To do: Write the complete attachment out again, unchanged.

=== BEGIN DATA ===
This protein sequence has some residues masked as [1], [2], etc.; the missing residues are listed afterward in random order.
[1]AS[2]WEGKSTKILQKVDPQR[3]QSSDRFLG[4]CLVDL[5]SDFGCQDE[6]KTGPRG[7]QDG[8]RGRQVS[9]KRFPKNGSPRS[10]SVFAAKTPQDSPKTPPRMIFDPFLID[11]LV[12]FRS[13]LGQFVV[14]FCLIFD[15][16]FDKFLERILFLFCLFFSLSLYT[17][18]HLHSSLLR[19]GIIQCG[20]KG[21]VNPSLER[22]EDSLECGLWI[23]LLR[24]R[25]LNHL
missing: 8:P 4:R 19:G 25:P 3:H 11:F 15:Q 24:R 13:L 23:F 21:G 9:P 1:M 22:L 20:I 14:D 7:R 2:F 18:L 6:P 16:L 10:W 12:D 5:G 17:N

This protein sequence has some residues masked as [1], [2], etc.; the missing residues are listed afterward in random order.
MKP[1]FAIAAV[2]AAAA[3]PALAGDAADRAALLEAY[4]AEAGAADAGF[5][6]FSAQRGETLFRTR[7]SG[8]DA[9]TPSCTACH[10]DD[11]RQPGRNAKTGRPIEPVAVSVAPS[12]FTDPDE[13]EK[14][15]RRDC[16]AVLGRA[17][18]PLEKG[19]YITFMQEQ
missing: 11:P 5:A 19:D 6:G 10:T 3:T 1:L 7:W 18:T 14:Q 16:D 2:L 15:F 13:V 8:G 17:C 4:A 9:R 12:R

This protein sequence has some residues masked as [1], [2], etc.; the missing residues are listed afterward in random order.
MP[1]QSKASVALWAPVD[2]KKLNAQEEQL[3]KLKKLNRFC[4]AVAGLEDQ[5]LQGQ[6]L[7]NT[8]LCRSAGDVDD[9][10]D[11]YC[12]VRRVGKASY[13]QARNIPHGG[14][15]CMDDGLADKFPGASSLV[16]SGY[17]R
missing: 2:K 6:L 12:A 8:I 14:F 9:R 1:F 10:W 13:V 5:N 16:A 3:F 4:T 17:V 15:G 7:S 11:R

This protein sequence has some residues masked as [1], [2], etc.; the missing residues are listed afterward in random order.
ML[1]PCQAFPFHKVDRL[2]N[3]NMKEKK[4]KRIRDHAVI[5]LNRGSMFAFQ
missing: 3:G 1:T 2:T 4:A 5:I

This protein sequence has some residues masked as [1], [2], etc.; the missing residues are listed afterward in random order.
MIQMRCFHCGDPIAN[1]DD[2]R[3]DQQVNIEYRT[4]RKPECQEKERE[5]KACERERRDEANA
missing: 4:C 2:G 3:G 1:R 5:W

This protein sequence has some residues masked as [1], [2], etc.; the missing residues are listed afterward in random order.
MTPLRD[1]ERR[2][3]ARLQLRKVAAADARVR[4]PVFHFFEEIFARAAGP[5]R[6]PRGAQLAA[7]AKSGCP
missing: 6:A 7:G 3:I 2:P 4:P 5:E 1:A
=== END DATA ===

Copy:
This protein sequence has some residues masked as [1], [2], etc.; the missing residues are listed afterward in random order.
[1]AS[2]WEGKSTKILQKVDPQR[3]QSSDRFLG[4]CLVDL[5]SDFGCQDE[6]KTGPRG[7]QDG[8]RGRQVS[9]KRFPKNGSPRS[10]SVFAAKTPQDSPKTPPRMIFDPFLID[11]LV[12]FRS[13]LGQFVV[14]FCLIFD[15][16]FDKFLERILFLFCLFFSLSLYT[17][18]HLHSSLLR[19]GIIQCG[20]KG[21]VNPSLER[22]EDSLECGLWI[23]LLR[24]R[25]LNHL
missing: 8:P 4:R 19:G 25:P 3:H 11:F 15:Q 24:R 13:L 23:F 21:G 9:P 1:M 22:L 20:I 14:D 7:R 2:F 18:L 6:P 16:L 10:W 12:D 5:G 17:N

This protein sequence has some residues masked as [1], [2], etc.; the missing residues are listed afterward in random order.
MKP[1]FAIAAV[2]AAAA[3]PALAGDAADRAALLEAY[4]AEAGAADAGF[5][6]FSAQRGETLFRTR[7]SG[8]DA[9]TPSCTACH[10]DD[11]RQPGRNAKTGRPIEPVAVSVAPS[12]FTDPDE[13]EK[14][15]RRDC[16]AVLGRA[17][18]PLEKG[19]YITFMQEQ
missing: 11:P 5:A 19:D 6:G 10:T 3:T 1:L 7:W 18:T 14:Q 16:D 2:L 15:F 13:V 8:G 17:C 4:A 9:R 12:R

This protein sequence has some residues masked as [1], [2], etc.; the missing residues are listed afterward in random order.
MP[1]QSKASVALWAPVD[2]KKLNAQEEQL[3]KLKKLNRFC[4]AVAGLEDQ[5]LQGQ[6]L[7]NT[8]LCRSAGDVDD[9][10]D[11]YC[12]VRRVGKASY[13]QARNIPHGG[14][15]CMDDGLADKFPGASSLV[16]SGY[17]R
missing: 2:K 6:L 12:A 8:I 14:F 9:R 1:F 10:W 13:V 5:N 16:A 3:F 4:T 17:V 15:G 7:S 11:R

This protein sequence has some residues masked as [1], [2], etc.; the missing residues are listed afterward in random order.
ML[1]PCQAFPFHKVDRL[2]N[3]NMKEKK[4]KRIRDHAVI[5]LNRGSMFAFQ
missing: 3:G 1:T 2:T 4:A 5:I

This protein sequence has some residues masked as [1], [2], etc.; the missing residues are listed afterward in random order.
MIQMRCFHCGDPIAN[1]DD[2]R[3]DQQVNIEYRT[4]RKPECQEKERE[5]KACERERRDEANA
missing: 4:C 2:G 3:G 1:R 5:W

This protein sequence has some residues masked as [1], [2], etc.; the missing residues are listed afterward in random order.
MTPLRD[1]ERR[2][3]ARLQLRKVAAADARVR[4]PVFHFFEEIFARAAGP[5]R[6]PRGAQLAA[7]AKSGCP
missing: 6:A 7:G 3:I 2:P 4:P 5:E 1:A